Successful applicants who are not US citizens must hold a J1 visa and meet other requirements for J1 visa status: https://internationalaffairs.uchicago.edu/page/important-information-j-1-scholars
The deadline for applications is March 4, 2019. Notice of awards will be made by March 29, 2019, for use between June 10, 2019, and September 27, 2019.
Applicants must provide the following information:
- A cover letter (not to exceed one page) including the project title; a brief summary; estimated dates of on-site research; and a budget for travel, living, and research expenses during the period of on-site research
- A research proposal not to exceed three double-spaced pages. Applicants should include references to specific archival finding aids and catalog records of particular relevance to their proposed project whenever possible.
- A curriculum vitae of no longer than two pages
- Two letters of support from academic or other scholars. References may be sent with the application or separately.
Submit application in one electronic file to: email@example.com
Letters of reference in electronic form are preferred; print letters of reference can be sent to:
Robert L. Platzman Memorial Fellowships
Special Collections Research Center
The University of Chicago Library
1100 E. 57th Street
Chicago, IL 60637
For additional information contact:
Daniel Meyer, Director, Special Collections Research Center.
The Eudora Welty Foundation and the Mississippi Department of Archives and History (MDAH) are delighted to announce the 2016 Eudora Welty Research Fellowship, to encourage and support research use of the Eudora Welty Collection and related materials at the Mississippi Department of Archives and History by graduate students.
This competitive fellowship of $2,000 will be offered for research conducted in summer 2016. The stipend may be used to cover travel, housing, and other expenses during their two-week stay in Jackson, Mississippi.
Please post the promotional flier, available at http://mdah.state.ms.us/2016-welty-fellowship.pdf.
The deadline for applications is February 26, 2016.
Additional information and the application form are available on the MDAH website at http://mdah.state.ms.us/fellowship.pdf.
For more information conntact Forrest Galey at firstname.lastname@example.org.
The Dissertation Proposal Development Fellowship Program is an interdisciplinary training program that helps early-stage doctoral students in the humanities and social sciences formulate doctoral research proposals. The program seeks students with an interest in learning how their proposals can be strengthened through exposure to the theories, literatures, methods, and intellectual traditions of disciplines outside their own. To that end, the program offers workshops, exploratory summer research, and writing opportunities guided by faculty mentorship and peer review.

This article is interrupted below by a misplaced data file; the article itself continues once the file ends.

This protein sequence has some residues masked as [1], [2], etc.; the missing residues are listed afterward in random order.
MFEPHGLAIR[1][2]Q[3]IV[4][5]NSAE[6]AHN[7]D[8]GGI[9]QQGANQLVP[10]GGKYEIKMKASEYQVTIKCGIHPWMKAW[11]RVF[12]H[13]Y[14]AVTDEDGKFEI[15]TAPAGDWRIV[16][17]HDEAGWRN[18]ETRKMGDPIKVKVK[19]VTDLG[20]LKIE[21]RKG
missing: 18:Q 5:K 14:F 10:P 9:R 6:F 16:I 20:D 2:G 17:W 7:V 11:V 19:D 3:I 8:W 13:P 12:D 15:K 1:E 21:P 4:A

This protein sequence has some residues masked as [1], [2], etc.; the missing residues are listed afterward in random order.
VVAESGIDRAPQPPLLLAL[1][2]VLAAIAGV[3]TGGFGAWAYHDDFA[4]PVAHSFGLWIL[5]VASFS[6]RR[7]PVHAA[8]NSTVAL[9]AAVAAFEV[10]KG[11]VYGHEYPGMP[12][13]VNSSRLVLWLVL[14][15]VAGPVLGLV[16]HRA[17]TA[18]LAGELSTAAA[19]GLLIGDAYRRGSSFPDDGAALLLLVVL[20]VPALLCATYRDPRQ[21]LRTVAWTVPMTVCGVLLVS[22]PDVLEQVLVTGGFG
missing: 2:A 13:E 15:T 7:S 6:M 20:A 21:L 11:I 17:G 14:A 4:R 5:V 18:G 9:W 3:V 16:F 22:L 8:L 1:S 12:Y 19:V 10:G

Fellows must attend spring and fall workshops led by experienced faculty. The spring workshop prepares fellows to undertake summer exploratory research, while the fall workshop helps fellows draw lessons from their summer research experiences and develop their proposals. Fellows must also conduct at least 6 weeks of summer research and refine drafts of their proposals through an online and interactive writing platform in preparation for the fall workshop.
Students may apply for up to $5,000 to cover summer research costs. Travel and accommodations to attend both workshops, as well as most meals, are covered by the DPDF Program. Eligibility The Dissertation Proposal Development Fellowship is open to pre-ABD doctoral students who are enrolled in PhD programs at accredited universities within the United States. Students in the humanities, social sciences, and related disciplines are welcome to apply. For more information visit http://www.ssrc.org/fellowships/dpdf-fellowship/.
The Charlotte W. Newcombe Doctoral Dissertation Fellowships are designed to encourage original and significant study of religious and ethical values in all areas of human endeavor. Eligible proposals have religious or ethical values as a central concern, and come from fields within the humanities and social sciences. Ph.D. and Th.D. candidates who expect to complete their dissertation between April and August 2016 may apply. The competition deadline is November 15, 2014.
For more information please visit: